You might find headphones useful to block out noise, and we would also recommend turning off any devices (for example, your phone) which might distract you.
Focus on self-care
Lots of apps and services are available from fitness to mindfulness and meditation. Gentle and regular exercise can also provide natural breaks within your day and allow you to recharge and refocus. It is important to try and not overindulge in sugary foods and to try and maintain stable blood sugar levels to facilitate good levels of concentration.
Try to avoid speculation on current events
The news can be a constant source of distraction, and if viewed too much can unhelpfully raise our anxiety levels. Try to avoid continually refreshing screens for updates as this can make you feel ‘on-alert’ or ‘on-edge’. We also recommend sticking to reputable sites and well-established news corporations.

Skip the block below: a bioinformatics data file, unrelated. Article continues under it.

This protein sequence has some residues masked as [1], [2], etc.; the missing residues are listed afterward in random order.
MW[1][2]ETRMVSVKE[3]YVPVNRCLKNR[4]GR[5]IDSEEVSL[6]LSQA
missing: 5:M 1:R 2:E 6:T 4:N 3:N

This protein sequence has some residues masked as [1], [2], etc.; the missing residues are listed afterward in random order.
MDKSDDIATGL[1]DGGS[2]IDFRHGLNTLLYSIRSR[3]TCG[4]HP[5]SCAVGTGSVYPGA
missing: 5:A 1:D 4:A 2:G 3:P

Undertake positive reflection activities
It is very easy to get drawn into thinking about the bigger with catastrophic thoughts about what is going to happen. We advise bringing things back to the here and now. Think about what you are grateful for, reflect on what has gone well during your day, no matter how small that thing is, and set yourself small achievable tasks, ensuring you do something for yourself just for you each day that you enjoy. This will help centre and promote a more balanced frame of mind, which will contribute towards being more effective and present in the here and now. You can use the Be Well app to help.
Reach out and get support if you need to
We are all individuals who need support at different times and in different circumstances. Please do think about your support network, family or friends and reach out to them where you feel comfortable. You can also arrange a phone or video call with the Wellbeing Service for support and guidance. Be Well – Talk Now is a 24-hour confidential support service offered by Student Services which gives you immediate advice and support 24-hours a day, 7 days a week, 365 days a year.